Welcome to Scottish Genealogy Tips And Tidbits

A wee bit of info to help you in your journey to discover your Scottish Ancestors and maybe even crack a brick wall or two!



Tuesday, 30 August 2011

Descended from the Isle of Lewis?

Enjoy this brilliant slide show from RampantScotland:

Free Access to Immigration Records from Ancestry


Ancestry is providing free access to some of their immigration records this week (August 29 - Sept 5). While you do not need to have a subscription, you will need an account (Username and Password) which you can create on the Ancestry site.

http://www.ancestry.ca

Happy Searching!

If You Have Ancestors Buried at Elgin Cemetery in Moray, the Council Needs Your Help

The Aberdeen and North East Family History Society is making an appeal on behalf of Moray Council. A number of headstones at Elgin Cemetery were vandalized early last week. The Council is attempting to contact lair holders or family members of lair holders. Please have a look at the list of headstones and if there are any there that are connected to you, please contact the Council.

http://www.moray.gov.uk/moray_standard/page_75686.html

Many thanks!

Monday, 29 August 2011

Aberdeen Ancestors?

If you had ancestors from Aberdeen who died of smallpox, you may want to have a look at the list of patients from the Smallpox Hospital at Mounthooly:

http://www.scan.org.uk/researchrtools/smallpox.htm

Happy reading researching!

Lanarkshire Cess Book Records Now Online in Digital Format

The Cess records are the land tax records of the Commissioners of Supply for Lanarkshire. The Commissioners of supply were the pre-runner to the County Council. You can search by specific location within Lanarkshire. Some interesting reading.

http://www.scan.org.uk/researchrtools/cess.htm

Happy reading researching!

Friday, 26 August 2011

Free Access to Swedish Records August 27 & 28

Sharing a post from the Borders Family History Society which will be of interest to those Scots who have managed to trace a link back to Swedish ancestors:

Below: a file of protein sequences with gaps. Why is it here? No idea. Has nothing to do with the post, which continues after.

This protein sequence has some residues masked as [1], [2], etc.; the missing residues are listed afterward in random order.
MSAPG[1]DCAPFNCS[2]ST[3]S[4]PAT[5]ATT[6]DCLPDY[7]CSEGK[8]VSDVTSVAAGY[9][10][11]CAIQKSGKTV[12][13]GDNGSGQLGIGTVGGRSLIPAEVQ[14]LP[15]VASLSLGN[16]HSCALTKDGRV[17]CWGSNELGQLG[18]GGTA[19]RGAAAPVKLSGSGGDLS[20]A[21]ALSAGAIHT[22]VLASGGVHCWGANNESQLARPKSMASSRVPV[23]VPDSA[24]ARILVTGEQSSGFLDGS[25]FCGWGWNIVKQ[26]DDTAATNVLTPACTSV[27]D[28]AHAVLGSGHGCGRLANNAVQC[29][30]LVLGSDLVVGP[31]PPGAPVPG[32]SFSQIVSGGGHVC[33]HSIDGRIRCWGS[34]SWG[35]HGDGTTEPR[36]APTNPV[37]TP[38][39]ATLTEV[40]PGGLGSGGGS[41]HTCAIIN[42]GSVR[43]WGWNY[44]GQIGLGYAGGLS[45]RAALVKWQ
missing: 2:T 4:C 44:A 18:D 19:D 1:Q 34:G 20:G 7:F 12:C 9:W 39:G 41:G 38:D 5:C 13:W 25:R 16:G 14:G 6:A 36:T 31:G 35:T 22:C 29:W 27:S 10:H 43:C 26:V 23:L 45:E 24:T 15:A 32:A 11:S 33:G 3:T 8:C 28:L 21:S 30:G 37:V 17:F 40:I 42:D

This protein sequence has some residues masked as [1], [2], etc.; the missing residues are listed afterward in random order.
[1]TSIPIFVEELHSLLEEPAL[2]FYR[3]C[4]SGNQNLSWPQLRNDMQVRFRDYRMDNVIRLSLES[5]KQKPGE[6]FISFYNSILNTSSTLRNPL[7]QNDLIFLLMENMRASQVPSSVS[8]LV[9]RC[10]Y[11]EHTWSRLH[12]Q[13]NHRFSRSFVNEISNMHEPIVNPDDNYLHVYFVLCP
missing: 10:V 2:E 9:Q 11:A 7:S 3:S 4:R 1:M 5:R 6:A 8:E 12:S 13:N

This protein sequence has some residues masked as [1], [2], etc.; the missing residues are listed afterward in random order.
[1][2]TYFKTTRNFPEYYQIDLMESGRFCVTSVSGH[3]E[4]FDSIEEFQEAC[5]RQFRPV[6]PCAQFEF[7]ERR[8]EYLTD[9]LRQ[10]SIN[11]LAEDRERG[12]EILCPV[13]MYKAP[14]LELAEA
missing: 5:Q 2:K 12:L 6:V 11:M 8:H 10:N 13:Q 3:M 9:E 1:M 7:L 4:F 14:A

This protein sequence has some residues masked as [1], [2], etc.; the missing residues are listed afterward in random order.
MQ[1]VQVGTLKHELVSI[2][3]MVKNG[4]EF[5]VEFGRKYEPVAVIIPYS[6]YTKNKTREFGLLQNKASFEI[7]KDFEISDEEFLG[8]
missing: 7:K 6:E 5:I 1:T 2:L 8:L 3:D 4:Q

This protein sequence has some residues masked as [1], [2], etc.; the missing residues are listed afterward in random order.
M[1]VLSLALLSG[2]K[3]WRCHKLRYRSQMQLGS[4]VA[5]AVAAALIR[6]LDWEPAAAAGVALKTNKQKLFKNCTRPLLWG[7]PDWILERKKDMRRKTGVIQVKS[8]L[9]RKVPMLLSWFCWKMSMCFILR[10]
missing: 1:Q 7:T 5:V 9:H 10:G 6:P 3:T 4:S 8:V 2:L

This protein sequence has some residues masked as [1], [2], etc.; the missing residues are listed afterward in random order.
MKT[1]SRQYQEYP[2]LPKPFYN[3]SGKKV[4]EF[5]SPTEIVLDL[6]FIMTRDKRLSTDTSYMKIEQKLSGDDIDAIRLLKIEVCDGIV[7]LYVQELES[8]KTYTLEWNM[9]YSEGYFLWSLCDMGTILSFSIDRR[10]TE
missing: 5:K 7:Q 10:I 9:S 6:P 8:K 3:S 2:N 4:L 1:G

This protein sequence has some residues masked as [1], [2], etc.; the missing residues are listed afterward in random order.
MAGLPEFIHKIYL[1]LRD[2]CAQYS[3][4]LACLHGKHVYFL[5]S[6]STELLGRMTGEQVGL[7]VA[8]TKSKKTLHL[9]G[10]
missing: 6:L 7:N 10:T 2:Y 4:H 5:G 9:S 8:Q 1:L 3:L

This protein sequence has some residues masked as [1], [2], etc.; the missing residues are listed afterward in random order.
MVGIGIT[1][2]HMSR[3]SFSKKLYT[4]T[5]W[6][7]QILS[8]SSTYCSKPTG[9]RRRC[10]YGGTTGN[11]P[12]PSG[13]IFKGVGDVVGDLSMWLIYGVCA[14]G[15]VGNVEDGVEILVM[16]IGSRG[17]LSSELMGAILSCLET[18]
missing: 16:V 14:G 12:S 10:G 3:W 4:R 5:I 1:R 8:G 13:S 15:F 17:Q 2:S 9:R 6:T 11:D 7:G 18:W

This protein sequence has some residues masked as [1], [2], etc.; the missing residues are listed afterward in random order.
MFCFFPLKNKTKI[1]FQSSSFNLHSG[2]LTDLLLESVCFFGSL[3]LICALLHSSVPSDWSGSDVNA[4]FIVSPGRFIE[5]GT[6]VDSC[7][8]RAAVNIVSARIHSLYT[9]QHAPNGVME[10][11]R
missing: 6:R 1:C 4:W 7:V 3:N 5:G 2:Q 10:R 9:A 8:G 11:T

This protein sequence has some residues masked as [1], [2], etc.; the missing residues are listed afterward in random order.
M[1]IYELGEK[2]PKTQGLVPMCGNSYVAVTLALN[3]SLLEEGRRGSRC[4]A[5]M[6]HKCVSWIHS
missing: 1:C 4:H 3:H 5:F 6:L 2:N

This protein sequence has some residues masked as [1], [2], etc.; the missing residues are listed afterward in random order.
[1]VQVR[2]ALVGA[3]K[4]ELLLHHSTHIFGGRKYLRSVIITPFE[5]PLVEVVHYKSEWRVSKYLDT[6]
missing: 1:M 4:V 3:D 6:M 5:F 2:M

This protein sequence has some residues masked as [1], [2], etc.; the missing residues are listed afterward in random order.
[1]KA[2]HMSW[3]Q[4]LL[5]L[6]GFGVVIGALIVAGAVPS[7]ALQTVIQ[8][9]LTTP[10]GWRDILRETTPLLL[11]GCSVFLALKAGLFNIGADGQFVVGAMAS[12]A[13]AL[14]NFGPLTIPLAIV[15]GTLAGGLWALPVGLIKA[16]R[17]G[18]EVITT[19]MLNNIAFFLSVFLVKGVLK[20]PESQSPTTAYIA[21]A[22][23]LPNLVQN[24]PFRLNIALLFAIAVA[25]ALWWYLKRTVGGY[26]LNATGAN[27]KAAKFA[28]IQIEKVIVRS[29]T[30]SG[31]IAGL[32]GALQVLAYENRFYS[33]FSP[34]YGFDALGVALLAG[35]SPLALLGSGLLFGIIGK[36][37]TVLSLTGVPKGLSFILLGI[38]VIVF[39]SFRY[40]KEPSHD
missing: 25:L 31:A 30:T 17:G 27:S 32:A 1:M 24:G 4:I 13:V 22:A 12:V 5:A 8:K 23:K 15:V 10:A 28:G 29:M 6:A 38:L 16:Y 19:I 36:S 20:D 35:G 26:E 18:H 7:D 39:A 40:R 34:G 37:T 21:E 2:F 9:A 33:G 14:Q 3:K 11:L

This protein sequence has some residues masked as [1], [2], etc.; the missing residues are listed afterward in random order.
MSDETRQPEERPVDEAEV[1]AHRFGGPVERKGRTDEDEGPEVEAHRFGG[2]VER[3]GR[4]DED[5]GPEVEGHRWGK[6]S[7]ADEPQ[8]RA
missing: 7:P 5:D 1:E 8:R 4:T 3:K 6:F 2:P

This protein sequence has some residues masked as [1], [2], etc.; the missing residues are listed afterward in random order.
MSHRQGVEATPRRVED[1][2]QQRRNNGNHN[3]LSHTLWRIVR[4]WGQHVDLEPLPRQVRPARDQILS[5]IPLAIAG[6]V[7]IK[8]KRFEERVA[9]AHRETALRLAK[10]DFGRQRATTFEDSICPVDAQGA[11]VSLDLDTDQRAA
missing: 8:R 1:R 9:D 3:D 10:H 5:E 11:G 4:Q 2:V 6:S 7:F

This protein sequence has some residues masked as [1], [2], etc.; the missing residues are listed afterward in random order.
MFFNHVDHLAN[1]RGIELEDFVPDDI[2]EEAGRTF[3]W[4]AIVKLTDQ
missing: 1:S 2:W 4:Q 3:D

Free Access to Swedish Records for this weekend only - August 27 & 28.

Happy Searching!

Ancestors from Orkney?

Chris Halliday of Scotland's Genealogy Blog shared this wonderful website for those with ancestors from Orkney. Orkney is definitely one place on my bucket list!

http://www.ancestralorkney.com/

Thanks to Chris for sharing the information and

Happy searching to the rest of us!

Wednesday, 24 August 2011

Perth Records Coming Soon to Ancestry UK

Chris Paton has shared that Ancestry will soon have Valuation Registers and Tax and Rent Records for Perth available. Click on the link to read Chris' post:

http://scottishancestry.blogspot.com/2011/08/perth-records-soon-from-ancestry.html

A Piece of Scottish Military Trivia

A piece of Scottish Military Trivia from the Scottish Military Research Group - the Barracks where Gadaffi lives were once home to the 2nd Battalion Gordon Highlanders. Check out the Scottish Military Research Group's blog to learn more:

http://scottishmilitary.blogspot.com/2011/08/when-gaddafis-barracks-housed.html

Saturday, 20 August 2011

Wednesday, 17 August 2011

Sunday, 14 August 2011

Wondering What Uncle James Died From?

Death registers can be a treasure trove of information. Having been raised by a nurse, I am always fascinated by the terms  used for cause of death. It helps me brush up on my Latin (does anyone even speak that anymore?) I have a great great uncle who died of Phthisis. This one stumped me.


I recently came across this website for Archaic Medical Terms. I learned that Phthisis is actually a fancy name for Tuberculosis! Here are the definitions from the website: